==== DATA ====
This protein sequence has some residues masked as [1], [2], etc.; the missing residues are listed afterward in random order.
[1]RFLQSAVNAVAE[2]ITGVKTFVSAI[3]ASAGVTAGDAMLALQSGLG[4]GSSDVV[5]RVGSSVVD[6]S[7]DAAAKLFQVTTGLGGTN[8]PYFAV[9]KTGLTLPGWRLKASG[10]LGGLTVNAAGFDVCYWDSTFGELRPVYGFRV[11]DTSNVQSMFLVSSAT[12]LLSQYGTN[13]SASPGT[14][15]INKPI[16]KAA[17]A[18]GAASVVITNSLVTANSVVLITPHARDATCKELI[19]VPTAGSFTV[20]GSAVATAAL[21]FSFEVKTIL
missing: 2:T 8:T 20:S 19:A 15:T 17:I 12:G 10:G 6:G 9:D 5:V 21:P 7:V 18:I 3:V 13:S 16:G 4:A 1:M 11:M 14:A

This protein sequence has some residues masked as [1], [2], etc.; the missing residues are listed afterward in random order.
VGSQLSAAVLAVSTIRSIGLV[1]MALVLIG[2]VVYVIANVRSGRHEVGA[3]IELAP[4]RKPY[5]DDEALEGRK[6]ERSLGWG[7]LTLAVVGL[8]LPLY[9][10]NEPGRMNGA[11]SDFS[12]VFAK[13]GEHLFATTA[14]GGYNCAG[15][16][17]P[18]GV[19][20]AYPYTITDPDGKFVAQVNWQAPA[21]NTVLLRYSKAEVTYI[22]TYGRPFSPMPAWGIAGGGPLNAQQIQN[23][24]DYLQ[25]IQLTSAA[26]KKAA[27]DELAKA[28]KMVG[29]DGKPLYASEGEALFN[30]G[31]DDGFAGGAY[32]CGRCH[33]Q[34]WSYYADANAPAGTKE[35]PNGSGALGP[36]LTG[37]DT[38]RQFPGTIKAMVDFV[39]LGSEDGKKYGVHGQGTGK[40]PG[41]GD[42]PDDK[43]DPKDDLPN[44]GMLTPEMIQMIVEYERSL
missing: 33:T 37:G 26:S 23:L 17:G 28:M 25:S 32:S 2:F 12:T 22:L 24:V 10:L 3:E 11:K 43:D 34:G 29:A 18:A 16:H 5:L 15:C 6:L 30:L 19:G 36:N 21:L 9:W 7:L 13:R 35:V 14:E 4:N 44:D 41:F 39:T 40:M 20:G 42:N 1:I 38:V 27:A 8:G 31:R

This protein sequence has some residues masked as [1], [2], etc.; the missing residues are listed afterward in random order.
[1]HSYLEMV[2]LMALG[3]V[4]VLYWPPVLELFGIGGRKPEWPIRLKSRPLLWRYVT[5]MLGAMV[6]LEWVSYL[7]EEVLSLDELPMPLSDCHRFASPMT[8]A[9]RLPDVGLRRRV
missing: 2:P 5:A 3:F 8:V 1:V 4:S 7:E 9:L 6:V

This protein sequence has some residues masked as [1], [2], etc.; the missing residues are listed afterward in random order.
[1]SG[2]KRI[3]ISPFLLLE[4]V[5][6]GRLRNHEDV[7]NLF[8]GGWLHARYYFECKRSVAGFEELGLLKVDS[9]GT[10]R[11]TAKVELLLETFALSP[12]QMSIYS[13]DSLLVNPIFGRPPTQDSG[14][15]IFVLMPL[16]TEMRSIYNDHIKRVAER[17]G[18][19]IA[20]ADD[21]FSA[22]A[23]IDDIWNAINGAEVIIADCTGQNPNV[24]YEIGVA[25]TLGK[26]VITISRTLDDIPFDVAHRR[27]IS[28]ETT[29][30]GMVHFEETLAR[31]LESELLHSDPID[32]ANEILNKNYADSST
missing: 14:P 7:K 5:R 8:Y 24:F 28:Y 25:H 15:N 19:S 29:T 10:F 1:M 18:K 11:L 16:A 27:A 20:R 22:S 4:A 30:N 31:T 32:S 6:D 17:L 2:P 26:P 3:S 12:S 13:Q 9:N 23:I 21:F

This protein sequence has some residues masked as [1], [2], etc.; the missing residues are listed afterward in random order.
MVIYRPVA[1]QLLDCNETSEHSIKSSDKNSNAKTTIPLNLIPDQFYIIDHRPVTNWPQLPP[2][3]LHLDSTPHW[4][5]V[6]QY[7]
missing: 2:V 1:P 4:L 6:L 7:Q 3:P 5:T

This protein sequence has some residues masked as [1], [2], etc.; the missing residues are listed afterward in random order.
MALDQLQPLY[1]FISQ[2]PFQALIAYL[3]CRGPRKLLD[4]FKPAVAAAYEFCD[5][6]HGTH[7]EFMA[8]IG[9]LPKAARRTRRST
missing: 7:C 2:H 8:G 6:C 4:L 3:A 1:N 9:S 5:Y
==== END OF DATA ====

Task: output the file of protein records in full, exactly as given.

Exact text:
This protein sequence has some residues masked as [1], [2], etc.; the missing residues are listed afterward in random order.
[1]RFLQSAVNAVAE[2]ITGVKTFVSAI[3]ASAGVTAGDAMLALQSGLG[4]GSSDVV[5]RVGSSVVD[6]S[7]DAAAKLFQVTTGLGGTN[8]PYFAV[9]KTGLTLPGWRLKASG[10]LGGLTVNAAGFDVCYWDSTFGELRPVYGFRV[11]DTSNVQSMFLVSSAT[12]LLSQYGTN[13]SASPGT[14][15]INKPI[16]KAA[17]A[18]GAASVVITNSLVTANSVVLITPHARDATCKELI[19]VPTAGSFTV[20]GSAVATAAL[21]FSFEVKTIL
missing: 2:T 8:T 20:S 19:A 15:T 17:I 12:G 10:G 6:G 9:D 5:V 21:P 7:V 18:I 3:V 13:S 16:G 4:A 1:M 11:M 14:A

This protein sequence has some residues masked as [1], [2], etc.; the missing residues are listed afterward in random order.
VGSQLSAAVLAVSTIRSIGLV[1]MALVLIG[2]VVYVIANVRSGRHEVGA[3]IELAP[4]RKPY[5]DDEALEGRK[6]ERSLGWG[7]LTLAVVGL[8]LPLY[9][10]NEPGRMNGA[11]SDFS[12]VFAK[13]GEHLFATTA[14]GGYNCAG[15][16][17]P[18]GV[19][20]AYPYTITDPDGKFVAQVNWQAPA[21]NTVLLRYSKAEVTYI[22]TYGRPFSPMPAWGIAGGGPLNAQQIQN[23][24]DYLQ[25]IQLTSAA[26]KKAA[27]DELAKA[28]KMVG[29]DGKPLYASEGEALFN[30]G[31]DDGFAGGAY[32]CGRCH[33]Q[34]WSYYADANAPAGTKE[35]PNGSGALGP[36]LTG[37]DT[38]RQFPGTIKAMVDFV[39]LGSEDGKKYGVHGQGTGK[40]PG[41]GD[42]PDDK[43]DPKDDLPN[44]GMLTPEMIQMIVEYERSL
missing: 33:T 37:G 26:S 23:L 17:G 28:M 25:S 32:S 2:F 12:T 22:L 24:V 10:L 3:E 11:K 43:D 34:G 29:A 18:A 16:H 5:L 15:C 6:L 30:L 19:G 36:N 21:L 9:W 7:L 13:R 35:V 14:E 4:N 44:D 41:F 39:T 40:M 20:G 42:N 1:I 38:V 27:A 8:G 31:R

This protein sequence has some residues masked as [1], [2], etc.; the missing residues are listed afterward in random order.
[1]HSYLEMV[2]LMALG[3]V[4]VLYWPPVLELFGIGGRKPEWPIRLKSRPLLWRYVT[5]MLGAMV[6]LEWVSYL[7]EEVLSLDELPMPLSDCHRFASPMT[8]A[9]RLPDVGLRRRV
missing: 2:P 5:A 3:F 8:V 1:V 4:S 7:E 9:L 6:V

This protein sequence has some residues masked as [1], [2], etc.; the missing residues are listed afterward in random order.
[1]SG[2]KRI[3]ISPFLLLE[4]V[5][6]GRLRNHEDV[7]NLF[8]GGWLHARYYFECKRSVAGFEELGLLKVDS[9]GT[10]R[11]TAKVELLLETFALSP[12]QMSIYS[13]DSLLVNPIFGRPPTQDSG[14][15]IFVLMPL[16]TEMRSIYNDHIKRVAER[17]G[18][19]IA[20]ADD[21]FSA[22]A[23]IDDIWNAINGAEVIIADCTGQNPNV[24]YEIGVA[25]TLGK[26]VITISRTLDDIPFDVAHRR[27]IS[28]ETT[29][30]GMVHFEETLAR[31]LESELLHSDPID[32]ANEILNKNYADSST
missing: 14:P 7:K 5:R 8:Y 24:F 28:Y 25:H 15:N 19:S 29:T 10:F 1:M 18:K 11:L 16:A 27:A 20:R 22:S 4:A 30:N 31:T 32:S 6:D 17:L 2:P 26:P 3:S 12:S 13:Q 9:N 23:I 21:F

This protein sequence has some residues masked as [1], [2], etc.; the missing residues are listed afterward in random order.
MVIYRPVA[1]QLLDCNETSEHSIKSSDKNSNAKTTIPLNLIPDQFYIIDHRPVTNWPQLPP[2][3]LHLDSTPHW[4][5]V[6]QY[7]
missing: 2:V 1:P 4:L 6:L 7:Q 3:P 5:T

This protein sequence has some residues masked as [1], [2], etc.; the missing residues are listed afterward in random order.
MALDQLQPLY[1]FISQ[2]PFQALIAYL[3]CRGPRKLLD[4]FKPAVAAAYEFCD[5][6]HGTH[7]EFMA[8]IG[9]LPKAARRTRRST
missing: 7:C 2:H 8:G 6:C 4:L 3:A 1:N 9:S 5:Y